October 10th, 2014
Episode 395 of 474 episodes
When Google launched in 1998, a prime ingredient in their not-so-secret sauce was the question: if a user randomly clicked links where on the web might they end up?They called the answer PageRank. This involved treating the web as a network rather than a bunch of isolated documents containing keywords. The outcome was a new verb and the near destruction of their competitors. Could repeating and refining 'the Google trick' help cultural bodies with research, collection care or digitisation?One limitation to overcome is the assumption that all users behave in the same way. Users are individuals within fuzzy communities. So, can we personalise PageRank and treat people more like individuals than averages?Matthew Pearce, from The National Archives, works on public sector information - in particular, its economics. His research is on the statistics and algorithms needed for personalised predictions.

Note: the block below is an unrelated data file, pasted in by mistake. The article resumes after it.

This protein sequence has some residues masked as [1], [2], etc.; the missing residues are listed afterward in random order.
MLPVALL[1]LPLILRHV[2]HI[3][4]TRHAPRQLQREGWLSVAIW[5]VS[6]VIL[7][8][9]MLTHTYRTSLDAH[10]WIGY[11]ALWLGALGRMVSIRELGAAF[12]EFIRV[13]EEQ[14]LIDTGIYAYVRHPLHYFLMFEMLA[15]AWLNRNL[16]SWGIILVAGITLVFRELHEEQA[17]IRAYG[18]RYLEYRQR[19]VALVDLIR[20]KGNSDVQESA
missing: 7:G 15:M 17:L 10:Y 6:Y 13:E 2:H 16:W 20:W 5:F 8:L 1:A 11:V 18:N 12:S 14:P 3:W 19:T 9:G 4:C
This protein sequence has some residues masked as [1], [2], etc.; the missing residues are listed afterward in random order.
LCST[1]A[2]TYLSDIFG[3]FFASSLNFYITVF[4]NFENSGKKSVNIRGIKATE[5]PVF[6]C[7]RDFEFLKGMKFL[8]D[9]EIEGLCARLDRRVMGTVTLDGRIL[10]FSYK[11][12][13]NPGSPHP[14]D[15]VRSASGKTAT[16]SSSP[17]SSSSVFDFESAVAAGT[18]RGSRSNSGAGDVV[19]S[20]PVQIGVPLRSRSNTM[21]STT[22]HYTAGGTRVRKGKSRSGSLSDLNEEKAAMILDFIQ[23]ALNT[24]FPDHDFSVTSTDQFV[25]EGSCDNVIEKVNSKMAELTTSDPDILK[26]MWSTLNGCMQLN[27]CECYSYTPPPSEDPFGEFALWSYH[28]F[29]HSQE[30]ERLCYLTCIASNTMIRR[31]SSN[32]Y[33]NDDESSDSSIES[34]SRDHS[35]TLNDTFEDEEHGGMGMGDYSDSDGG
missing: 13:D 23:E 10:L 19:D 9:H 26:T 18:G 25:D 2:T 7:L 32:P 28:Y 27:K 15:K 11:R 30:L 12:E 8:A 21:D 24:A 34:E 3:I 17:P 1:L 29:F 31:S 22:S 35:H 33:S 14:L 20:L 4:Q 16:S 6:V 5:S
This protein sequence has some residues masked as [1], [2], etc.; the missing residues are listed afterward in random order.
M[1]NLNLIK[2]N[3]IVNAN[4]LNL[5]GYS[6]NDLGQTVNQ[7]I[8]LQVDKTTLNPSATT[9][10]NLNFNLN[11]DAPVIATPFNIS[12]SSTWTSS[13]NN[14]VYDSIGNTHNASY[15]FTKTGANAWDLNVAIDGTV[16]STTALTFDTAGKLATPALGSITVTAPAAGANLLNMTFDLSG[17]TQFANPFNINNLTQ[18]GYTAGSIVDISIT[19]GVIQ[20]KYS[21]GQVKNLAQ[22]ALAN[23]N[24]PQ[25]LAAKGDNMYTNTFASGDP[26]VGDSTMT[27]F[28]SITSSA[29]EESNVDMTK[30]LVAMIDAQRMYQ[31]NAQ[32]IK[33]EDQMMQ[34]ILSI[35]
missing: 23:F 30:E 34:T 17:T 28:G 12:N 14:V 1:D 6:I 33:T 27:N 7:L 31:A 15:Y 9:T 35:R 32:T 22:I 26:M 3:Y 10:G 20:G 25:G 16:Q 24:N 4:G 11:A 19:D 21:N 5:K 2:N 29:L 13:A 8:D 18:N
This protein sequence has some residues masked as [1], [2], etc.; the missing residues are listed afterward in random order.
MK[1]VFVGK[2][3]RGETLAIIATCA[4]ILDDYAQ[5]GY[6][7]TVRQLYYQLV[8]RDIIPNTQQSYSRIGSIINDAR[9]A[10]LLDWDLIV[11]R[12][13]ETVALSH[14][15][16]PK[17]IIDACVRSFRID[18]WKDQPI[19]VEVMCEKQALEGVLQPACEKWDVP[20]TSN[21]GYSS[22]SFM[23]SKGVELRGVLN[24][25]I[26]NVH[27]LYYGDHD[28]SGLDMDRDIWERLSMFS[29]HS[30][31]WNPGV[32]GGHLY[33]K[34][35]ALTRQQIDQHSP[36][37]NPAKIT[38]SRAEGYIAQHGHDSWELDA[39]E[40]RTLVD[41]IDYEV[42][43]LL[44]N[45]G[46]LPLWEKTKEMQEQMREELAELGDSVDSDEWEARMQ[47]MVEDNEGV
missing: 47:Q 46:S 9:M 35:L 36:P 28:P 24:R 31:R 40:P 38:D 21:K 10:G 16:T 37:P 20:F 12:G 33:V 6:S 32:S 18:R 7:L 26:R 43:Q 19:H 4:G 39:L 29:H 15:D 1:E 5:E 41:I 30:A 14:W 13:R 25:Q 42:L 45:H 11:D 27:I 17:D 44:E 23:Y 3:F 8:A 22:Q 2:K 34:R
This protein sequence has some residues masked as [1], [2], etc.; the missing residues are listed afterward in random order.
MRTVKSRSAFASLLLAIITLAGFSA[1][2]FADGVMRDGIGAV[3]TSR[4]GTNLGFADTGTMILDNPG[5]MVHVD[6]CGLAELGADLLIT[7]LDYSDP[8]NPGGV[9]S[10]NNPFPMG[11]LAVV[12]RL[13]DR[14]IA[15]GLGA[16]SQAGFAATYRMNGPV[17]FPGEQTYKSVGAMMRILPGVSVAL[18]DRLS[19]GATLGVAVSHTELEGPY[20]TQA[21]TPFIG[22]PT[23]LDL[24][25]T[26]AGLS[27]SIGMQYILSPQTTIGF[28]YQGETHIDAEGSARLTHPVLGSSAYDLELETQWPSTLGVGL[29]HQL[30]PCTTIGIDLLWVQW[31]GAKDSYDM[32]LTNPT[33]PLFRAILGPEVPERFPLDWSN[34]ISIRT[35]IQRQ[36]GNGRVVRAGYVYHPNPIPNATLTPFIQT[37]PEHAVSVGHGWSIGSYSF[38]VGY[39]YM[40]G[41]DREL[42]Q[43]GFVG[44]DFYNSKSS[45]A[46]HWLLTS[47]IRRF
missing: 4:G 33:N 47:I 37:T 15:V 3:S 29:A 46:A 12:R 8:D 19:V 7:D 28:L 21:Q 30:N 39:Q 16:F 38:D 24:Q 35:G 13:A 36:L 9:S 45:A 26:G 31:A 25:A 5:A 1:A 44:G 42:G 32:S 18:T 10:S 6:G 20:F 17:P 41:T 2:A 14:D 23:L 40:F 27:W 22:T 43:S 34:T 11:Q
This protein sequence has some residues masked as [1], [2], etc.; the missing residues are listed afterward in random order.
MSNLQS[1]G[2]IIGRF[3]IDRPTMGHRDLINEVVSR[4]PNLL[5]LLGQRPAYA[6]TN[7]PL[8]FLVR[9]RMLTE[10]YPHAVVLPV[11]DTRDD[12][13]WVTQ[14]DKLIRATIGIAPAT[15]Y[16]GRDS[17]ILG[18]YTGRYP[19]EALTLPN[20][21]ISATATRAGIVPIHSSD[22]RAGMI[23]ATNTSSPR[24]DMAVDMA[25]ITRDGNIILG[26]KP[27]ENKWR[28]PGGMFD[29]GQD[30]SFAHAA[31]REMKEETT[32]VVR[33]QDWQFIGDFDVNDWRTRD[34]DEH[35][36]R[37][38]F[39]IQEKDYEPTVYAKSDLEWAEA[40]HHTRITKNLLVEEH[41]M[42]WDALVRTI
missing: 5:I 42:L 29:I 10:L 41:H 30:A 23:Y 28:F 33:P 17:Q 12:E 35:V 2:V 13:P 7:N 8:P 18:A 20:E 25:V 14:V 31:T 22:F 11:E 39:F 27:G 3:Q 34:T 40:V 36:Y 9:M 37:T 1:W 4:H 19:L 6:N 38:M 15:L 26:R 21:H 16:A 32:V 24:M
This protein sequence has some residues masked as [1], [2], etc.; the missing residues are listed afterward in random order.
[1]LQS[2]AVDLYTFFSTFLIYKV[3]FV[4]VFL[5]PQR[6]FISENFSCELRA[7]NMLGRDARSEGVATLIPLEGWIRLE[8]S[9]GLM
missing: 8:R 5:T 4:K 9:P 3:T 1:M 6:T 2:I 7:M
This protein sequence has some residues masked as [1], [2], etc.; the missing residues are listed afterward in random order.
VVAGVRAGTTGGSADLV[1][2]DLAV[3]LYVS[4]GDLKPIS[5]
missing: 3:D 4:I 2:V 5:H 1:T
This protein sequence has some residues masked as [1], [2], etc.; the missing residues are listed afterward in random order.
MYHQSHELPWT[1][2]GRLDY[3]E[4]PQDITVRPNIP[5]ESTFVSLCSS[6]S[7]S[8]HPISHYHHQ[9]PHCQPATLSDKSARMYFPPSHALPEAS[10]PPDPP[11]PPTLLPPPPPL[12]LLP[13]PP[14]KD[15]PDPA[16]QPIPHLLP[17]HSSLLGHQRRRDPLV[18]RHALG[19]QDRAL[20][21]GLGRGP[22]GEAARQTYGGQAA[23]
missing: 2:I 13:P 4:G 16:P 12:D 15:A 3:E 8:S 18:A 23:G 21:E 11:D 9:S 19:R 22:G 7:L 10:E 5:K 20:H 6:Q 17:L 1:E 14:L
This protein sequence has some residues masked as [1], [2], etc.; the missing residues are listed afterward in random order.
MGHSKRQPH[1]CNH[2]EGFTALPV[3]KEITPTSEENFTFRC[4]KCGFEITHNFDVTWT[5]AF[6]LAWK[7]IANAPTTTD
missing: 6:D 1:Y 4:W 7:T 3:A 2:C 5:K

Jessica Helfand and Michael Bierut explore how design works within complex organizations to shape decisions, ideas, products, and more. Guests include clients from many industries and designers in many fields. Recorded at the Yale School of Management.